The 1955 crime film, “I Died a Thousand Times.” is the third movie made from the W.R. Burnett novel, High Sierra, (book review here).
The first is the more famous picture, with the original title starring Humphrey Bogart and Ida Lupino (review here). The second, was a Western called “Colorado Territory,” starring Joel McCrea and Virginia Mayo and was made by the same director as the first, Raoul Walsh.
“I Died a Thousand Times” stars Jack Palance as Roy Earl. Earl is a John Dillinger-type criminal recently paroled from an Illinois prison and on his way west to meet some guys who are planning to rob a resort hotel.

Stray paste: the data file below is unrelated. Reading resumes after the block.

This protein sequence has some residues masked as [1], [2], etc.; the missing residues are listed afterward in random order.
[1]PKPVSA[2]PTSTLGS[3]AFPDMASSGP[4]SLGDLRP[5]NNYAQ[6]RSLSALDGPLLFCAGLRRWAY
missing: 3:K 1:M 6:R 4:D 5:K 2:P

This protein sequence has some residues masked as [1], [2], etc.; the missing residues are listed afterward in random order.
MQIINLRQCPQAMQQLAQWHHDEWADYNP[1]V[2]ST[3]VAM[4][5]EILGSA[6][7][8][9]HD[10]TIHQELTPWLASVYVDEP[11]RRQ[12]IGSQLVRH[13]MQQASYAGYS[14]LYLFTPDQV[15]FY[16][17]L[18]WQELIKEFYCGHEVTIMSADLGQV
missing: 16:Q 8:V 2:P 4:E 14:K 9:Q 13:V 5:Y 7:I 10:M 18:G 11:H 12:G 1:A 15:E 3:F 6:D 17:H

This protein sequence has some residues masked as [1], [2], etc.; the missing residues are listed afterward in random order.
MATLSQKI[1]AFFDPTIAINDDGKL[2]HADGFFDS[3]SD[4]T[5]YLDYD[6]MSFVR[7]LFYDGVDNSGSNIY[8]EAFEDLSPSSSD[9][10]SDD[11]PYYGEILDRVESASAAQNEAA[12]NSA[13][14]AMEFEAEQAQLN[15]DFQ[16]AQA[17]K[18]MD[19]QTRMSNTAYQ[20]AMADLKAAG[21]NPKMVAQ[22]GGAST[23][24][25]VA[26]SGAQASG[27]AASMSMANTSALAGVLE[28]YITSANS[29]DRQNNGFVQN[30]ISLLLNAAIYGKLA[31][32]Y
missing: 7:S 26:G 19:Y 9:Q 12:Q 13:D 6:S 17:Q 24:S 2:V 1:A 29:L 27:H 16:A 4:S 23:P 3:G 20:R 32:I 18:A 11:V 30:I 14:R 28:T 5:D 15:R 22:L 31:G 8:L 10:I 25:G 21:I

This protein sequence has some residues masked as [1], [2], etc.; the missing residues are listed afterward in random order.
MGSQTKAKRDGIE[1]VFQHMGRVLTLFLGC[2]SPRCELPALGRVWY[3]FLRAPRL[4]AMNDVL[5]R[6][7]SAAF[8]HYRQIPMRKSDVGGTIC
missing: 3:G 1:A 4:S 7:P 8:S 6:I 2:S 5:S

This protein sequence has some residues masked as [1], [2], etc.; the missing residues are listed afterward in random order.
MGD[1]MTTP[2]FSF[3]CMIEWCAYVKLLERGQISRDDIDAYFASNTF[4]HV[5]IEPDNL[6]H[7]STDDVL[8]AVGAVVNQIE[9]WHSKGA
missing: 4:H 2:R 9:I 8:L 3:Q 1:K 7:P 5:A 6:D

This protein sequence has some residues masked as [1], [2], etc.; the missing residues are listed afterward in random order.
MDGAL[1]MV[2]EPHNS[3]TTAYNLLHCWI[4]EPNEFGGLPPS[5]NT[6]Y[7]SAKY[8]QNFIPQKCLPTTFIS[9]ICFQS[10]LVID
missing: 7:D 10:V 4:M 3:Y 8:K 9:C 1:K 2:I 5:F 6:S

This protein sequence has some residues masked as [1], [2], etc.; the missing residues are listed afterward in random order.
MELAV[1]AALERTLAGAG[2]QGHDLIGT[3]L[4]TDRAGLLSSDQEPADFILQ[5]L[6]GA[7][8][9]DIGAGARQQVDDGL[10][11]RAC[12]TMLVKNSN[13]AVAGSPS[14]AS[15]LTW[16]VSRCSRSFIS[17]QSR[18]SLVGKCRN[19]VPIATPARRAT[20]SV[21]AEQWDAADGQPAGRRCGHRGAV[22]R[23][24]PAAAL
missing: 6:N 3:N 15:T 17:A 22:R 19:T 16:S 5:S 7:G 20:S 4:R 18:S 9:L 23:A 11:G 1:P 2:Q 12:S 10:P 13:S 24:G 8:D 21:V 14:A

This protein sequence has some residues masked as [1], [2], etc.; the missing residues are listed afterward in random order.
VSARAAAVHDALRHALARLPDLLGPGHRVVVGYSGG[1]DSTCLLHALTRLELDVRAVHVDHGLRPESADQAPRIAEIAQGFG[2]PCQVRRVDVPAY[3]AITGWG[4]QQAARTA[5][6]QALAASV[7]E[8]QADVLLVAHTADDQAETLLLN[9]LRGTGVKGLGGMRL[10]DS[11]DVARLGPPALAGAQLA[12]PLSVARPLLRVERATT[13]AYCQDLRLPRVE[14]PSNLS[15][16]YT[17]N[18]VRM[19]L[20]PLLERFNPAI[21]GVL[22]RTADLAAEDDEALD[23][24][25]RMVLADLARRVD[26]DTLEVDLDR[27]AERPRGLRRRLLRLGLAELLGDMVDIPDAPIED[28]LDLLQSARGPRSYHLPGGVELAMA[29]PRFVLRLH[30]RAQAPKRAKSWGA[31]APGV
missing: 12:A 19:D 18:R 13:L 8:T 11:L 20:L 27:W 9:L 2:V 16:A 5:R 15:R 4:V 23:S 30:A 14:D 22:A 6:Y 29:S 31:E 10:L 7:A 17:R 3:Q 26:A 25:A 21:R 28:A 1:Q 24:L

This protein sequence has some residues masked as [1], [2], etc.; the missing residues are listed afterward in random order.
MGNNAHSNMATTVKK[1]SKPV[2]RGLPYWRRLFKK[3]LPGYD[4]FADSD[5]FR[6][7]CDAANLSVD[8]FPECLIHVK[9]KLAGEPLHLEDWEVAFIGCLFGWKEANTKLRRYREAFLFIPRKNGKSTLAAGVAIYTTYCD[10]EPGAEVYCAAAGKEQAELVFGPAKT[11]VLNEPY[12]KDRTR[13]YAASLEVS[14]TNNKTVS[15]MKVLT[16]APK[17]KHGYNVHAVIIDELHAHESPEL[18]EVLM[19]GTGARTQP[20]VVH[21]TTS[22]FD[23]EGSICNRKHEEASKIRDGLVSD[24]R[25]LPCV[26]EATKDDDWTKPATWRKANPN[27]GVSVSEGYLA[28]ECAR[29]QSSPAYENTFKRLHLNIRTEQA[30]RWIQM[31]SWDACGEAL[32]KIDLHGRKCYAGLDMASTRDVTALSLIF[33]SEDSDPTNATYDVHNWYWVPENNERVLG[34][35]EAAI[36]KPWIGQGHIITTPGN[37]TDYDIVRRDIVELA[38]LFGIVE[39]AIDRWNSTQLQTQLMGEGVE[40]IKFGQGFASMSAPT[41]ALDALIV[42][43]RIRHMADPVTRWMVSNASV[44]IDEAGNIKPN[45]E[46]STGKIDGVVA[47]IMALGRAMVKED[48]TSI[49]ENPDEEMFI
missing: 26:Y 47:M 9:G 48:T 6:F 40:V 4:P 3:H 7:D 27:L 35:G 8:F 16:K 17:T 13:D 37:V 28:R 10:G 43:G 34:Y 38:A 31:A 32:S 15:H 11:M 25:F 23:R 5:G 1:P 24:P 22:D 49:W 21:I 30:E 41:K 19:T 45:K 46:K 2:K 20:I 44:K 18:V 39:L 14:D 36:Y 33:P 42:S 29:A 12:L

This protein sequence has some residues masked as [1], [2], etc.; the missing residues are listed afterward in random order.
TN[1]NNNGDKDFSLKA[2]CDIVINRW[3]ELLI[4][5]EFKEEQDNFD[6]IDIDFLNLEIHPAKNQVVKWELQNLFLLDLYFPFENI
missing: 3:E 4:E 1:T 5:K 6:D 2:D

Palance was a better actor than people gave him credit for being – check out his performance in Elia Kazan’s “Panic in the Streets,” or in the original TV production of “Requiem for a Heavyweight.” In “I Died a Thousand Times,” Palance will make a viewer forget Bogart’s portrayal of Roy Earl. Palance is edgier and more physically dangerous than Bogie.
His hold-up crew, played by Earl Holliman and Lee Marvin, are also more dangerous than the actors in the earlier film.
The only misstep in “I Died a Thousand Times” was the casting of Shelly Winters in the part originally played by Ida Lupino. Winters and Palance do not connect.
Director Stuart Heisler, a long-time Hollywood craftsman, kept the whole thing moving. This wide-screen, color production is worth watching for Palance, Marvin and Holliman.